Sunday, February 10, 2013
One of my readers asked me, in response to the previous post about a building in Buckinghamshire, whether I had any thoughts on regional variations in timber-framed buildings. Just a few, so I thought I'd do a group of posts about such structures in different parts of England.
One of the most rewarding places to look at this type of building is in the west Midlands and the counties that mark England's border with Wales. In this area Shropshire and Cheshire in particular stand out: one of the features of the local architecture here is a tendency towards highly ornate timberwork in which the frame is made up of many small square sections, themselves embellished with additional woodwork in the form of a multitude of diagonal braces, quatrefoils, small arches and the like. Carved bargeboards, brackets, and ornamental heads add to the effect on the most elaborate buildings. A town in which all these details can be seen is Ludlow, and perhaps the most magnificent timber-framed building in Ludlow is The Feathers, built in 1619 as a house for a Welsh lawyer, Rees Jones, and as dazzling a display of conspicuous wealth as you'll see on an English street. The building became an inn in about 1670.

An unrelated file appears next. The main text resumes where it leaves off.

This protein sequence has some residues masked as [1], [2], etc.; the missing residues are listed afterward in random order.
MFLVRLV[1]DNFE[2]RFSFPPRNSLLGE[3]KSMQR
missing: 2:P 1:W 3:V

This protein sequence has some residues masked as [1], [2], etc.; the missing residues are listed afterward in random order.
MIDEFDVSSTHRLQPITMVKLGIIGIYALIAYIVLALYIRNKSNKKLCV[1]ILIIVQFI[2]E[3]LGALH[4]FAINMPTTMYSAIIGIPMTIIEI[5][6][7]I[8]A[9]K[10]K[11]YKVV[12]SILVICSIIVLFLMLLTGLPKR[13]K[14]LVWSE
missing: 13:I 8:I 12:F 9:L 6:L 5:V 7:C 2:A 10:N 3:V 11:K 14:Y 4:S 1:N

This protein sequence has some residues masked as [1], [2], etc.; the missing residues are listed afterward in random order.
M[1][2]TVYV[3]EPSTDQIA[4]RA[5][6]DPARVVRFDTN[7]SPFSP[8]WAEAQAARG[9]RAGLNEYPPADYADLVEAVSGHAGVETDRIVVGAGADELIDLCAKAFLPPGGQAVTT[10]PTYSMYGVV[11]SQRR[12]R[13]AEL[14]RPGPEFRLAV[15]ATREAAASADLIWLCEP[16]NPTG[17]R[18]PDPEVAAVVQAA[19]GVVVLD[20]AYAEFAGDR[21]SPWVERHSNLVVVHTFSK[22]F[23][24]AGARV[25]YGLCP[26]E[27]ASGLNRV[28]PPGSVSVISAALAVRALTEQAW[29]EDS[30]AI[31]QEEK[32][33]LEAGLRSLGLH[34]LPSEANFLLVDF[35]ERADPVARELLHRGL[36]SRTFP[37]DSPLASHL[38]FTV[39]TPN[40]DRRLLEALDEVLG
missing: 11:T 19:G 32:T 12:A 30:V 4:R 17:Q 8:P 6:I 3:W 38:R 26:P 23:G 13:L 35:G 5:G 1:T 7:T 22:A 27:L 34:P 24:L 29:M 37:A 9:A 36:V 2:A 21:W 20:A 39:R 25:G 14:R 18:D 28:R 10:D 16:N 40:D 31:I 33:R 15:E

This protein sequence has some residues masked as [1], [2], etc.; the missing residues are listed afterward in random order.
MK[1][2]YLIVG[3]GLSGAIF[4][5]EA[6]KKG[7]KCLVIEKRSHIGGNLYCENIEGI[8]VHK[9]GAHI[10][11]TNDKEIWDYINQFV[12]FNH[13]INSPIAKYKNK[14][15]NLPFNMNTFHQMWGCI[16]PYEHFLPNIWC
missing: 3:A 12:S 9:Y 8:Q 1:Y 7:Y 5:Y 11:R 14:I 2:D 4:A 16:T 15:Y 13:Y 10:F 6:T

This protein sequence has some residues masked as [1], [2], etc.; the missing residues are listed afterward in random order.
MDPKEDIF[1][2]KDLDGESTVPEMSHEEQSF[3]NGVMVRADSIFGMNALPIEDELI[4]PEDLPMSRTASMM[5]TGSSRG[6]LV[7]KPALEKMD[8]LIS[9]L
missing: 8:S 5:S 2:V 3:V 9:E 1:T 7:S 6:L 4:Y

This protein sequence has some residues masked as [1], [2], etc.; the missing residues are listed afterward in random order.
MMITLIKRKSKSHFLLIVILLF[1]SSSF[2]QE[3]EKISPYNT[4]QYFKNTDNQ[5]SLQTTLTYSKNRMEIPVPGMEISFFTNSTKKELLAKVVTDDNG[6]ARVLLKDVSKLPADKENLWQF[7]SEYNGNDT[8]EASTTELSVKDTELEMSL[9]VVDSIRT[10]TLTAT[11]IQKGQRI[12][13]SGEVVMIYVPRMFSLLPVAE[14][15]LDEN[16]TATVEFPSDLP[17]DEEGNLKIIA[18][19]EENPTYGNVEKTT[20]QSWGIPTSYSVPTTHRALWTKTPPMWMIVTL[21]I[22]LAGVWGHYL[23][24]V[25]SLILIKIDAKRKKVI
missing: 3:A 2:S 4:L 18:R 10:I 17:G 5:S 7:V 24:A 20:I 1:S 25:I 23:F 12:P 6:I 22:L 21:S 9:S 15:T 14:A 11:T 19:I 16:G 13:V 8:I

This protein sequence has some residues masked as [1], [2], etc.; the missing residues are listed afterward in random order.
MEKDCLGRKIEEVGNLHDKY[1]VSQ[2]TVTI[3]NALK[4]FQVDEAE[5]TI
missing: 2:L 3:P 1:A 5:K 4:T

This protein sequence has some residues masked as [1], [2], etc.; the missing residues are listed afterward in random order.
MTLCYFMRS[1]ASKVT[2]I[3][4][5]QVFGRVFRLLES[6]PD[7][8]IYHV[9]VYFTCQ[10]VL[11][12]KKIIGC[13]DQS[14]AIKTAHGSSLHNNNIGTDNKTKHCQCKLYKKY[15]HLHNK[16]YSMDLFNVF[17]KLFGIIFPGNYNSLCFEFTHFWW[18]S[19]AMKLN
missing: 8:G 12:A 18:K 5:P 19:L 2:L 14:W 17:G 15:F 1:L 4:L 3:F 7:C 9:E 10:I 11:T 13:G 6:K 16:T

This is high-status architecture. There are many buildings in this region with much plainer woodwork. But for rich merchants, lawyers, and landowners who wanted houses that stand out on a crowded street, Shropshire's carpenters had the skill to fit the bill.
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I've posted before about Shropshire's dazzling timberwork here and here.